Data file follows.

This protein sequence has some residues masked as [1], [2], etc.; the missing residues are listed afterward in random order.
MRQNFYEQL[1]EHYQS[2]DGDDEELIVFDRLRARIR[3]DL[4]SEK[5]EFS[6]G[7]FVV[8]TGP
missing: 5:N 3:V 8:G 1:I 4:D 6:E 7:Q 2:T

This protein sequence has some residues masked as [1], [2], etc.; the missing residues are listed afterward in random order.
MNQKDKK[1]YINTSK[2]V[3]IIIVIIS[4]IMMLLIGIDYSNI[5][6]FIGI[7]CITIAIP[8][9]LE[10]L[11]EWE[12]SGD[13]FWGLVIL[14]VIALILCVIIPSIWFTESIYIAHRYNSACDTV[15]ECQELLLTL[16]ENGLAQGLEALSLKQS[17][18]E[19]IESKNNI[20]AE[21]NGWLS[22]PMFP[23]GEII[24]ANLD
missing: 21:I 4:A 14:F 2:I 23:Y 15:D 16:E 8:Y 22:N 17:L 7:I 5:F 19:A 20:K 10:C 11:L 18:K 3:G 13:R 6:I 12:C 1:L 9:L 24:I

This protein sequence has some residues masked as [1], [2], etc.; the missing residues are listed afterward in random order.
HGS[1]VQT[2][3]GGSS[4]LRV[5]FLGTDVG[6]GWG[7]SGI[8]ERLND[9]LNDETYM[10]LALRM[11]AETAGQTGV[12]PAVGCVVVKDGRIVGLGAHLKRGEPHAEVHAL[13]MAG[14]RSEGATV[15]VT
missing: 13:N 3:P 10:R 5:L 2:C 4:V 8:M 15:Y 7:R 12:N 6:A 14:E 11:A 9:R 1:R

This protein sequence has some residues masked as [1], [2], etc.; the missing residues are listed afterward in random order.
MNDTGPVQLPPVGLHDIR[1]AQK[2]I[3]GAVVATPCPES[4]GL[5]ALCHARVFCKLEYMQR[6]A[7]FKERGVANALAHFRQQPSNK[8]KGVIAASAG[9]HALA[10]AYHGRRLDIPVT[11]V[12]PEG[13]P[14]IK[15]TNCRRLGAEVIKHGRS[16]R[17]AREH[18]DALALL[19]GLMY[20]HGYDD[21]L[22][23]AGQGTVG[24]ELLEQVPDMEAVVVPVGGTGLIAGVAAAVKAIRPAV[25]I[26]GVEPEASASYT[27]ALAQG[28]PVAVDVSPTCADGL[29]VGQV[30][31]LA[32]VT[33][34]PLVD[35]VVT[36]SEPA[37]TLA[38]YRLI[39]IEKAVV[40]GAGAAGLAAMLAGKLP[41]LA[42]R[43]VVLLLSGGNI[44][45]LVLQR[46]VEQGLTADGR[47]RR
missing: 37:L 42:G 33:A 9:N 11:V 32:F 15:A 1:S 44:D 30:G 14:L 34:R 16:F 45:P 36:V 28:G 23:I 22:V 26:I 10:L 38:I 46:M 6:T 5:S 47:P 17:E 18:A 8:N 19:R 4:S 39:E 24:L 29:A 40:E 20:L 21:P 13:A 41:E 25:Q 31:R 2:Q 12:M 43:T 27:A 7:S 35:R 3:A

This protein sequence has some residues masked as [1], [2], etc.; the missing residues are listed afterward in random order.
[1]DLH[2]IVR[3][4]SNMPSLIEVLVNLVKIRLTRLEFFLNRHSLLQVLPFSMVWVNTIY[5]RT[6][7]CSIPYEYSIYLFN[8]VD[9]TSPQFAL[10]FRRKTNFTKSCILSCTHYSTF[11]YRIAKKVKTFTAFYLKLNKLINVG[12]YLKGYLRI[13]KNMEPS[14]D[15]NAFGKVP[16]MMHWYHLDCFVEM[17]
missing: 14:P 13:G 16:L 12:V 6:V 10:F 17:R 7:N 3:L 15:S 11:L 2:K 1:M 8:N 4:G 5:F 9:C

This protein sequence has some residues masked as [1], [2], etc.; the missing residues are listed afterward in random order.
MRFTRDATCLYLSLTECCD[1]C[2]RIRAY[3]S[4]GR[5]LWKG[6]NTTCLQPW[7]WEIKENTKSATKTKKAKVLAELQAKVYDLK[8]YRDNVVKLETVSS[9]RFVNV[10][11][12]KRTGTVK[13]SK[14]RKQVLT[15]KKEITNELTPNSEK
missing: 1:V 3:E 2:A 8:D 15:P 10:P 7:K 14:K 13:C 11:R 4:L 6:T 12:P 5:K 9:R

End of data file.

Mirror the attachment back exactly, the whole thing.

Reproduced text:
This protein sequence has some residues masked as [1], [2], etc.; the missing residues are listed afterward in random order.
MRQNFYEQL[1]EHYQS[2]DGDDEELIVFDRLRARIR[3]DL[4]SEK[5]EFS[6]G[7]FVV[8]TGP
missing: 5:N 3:V 8:G 1:I 4:D 6:E 7:Q 2:T

This protein sequence has some residues masked as [1], [2], etc.; the missing residues are listed afterward in random order.
MNQKDKK[1]YINTSK[2]V[3]IIIVIIS[4]IMMLLIGIDYSNI[5][6]FIGI[7]CITIAIP[8][9]LE[10]L[11]EWE[12]SGD[13]FWGLVIL[14]VIALILCVIIPSIWFTESIYIAHRYNSACDTV[15]ECQELLLTL[16]ENGLAQGLEALSLKQS[17][18]E[19]IESKNNI[20]AE[21]NGWLS[22]PMFP[23]GEII[24]ANLD
missing: 21:I 4:A 14:F 2:I 23:Y 15:D 16:E 8:Y 22:N 17:L 7:I 5:F 19:A 20:K 10:C 11:L 18:K 3:G 13:R 6:I 12:C 1:L 9:L 24:I

This protein sequence has some residues masked as [1], [2], etc.; the missing residues are listed afterward in random order.
HGS[1]VQT[2][3]GGSS[4]LRV[5]FLGTDVG[6]GWG[7]SGI[8]ERLND[9]LNDETYM[10]LALRM[11]AETAGQTGV[12]PAVGCVVVKDGRIVGLGAHLKRGEPHAEVHAL[13]MAG[14]RSEGATV[15]VT
missing: 13:N 3:P 10:R 5:L 2:C 4:V 8:M 15:Y 7:R 12:N 6:A 14:E 11:A 9:R 1:R

This protein sequence has some residues masked as [1], [2], etc.; the missing residues are listed afterward in random order.
MNDTGPVQLPPVGLHDIR[1]AQK[2]I[3]GAVVATPCPES[4]GL[5]ALCHARVFCKLEYMQR[6]A[7]FKERGVANALAHFRQQPSNK[8]KGVIAASAG[9]HALA[10]AYHGRRLDIPVT[11]V[12]PEG[13]P[14]IK[15]TNCRRLGAEVIKHGRS[16]R[17]AREH[18]DALALL[19]GLMY[20]HGYDD[21]L[22][23]AGQGTVG[24]ELLEQVPDMEAVVVPVGGTGLIAGVAAAVKAIRPAV[25]I[26]GVEPEASASYT[27]ALAQG[28]PVAVDVSPTCADGL[29]VGQV[30][31]LA[32]VT[33][34]PLVD[35]VVT[36]SEPA[37]TLA[38]YRLI[39]IEKAVV[40]GAGAAGLAAMLAGKLP[41]LA[42]R[43]VVLLLSGGNI[44][45]LVLQR[46]VEQGLTADGR[47]RR
missing: 37:L 42:G 33:A 9:N 11:V 32:F 15:A 1:S 44:D 30:G 14:L 34:R 16:F 45:P 36:V 28:G 23:I 22:V 26:I 10:L 38:I 46:M 6:T 5:S 47:P 17:E 18:A 8:N 19:R 4:S 39:E 24:L 29:A 40:E 20:L 21:P 13:A 41:E 25:Q 31:R 2:Q 12:M 43:T 27:A 7:S 35:R 3:A

This protein sequence has some residues masked as [1], [2], etc.; the missing residues are listed afterward in random order.
[1]DLH[2]IVR[3][4]SNMPSLIEVLVNLVKIRLTRLEFFLNRHSLLQVLPFSMVWVNTIY[5]RT[6][7]CSIPYEYSIYLFN[8]VD[9]TSPQFAL[10]FRRKTNFTKSCILSCTHYSTF[11]YRIAKKVKTFTAFYLKLNKLINVG[12]YLKGYLRI[13]KNMEPS[14]D[15]NAFGKVP[16]MMHWYHLDCFVEM[17]
missing: 14:P 13:G 16:L 12:V 6:V 10:F 17:R 7:N 3:L 15:S 11:L 2:K 1:M 8:N 4:G 5:F 9:C

This protein sequence has some residues masked as [1], [2], etc.; the missing residues are listed afterward in random order.
MRFTRDATCLYLSLTECCD[1]C[2]RIRAY[3]S[4]GR[5]LWKG[6]NTTCLQPW[7]WEIKENTKSATKTKKAKVLAELQAKVYDLK[8]YRDNVVKLETVSS[9]RFVNV[10][11][12]KRTGTVK[13]SK[14]RKQVLT[15]KKEITNELTPNSEK
missing: 1:V 3:E 2:A 8:D 15:P 10:P 7:K 14:K 13:C 11:R 4:L 6:T 12:P 5:K 9:R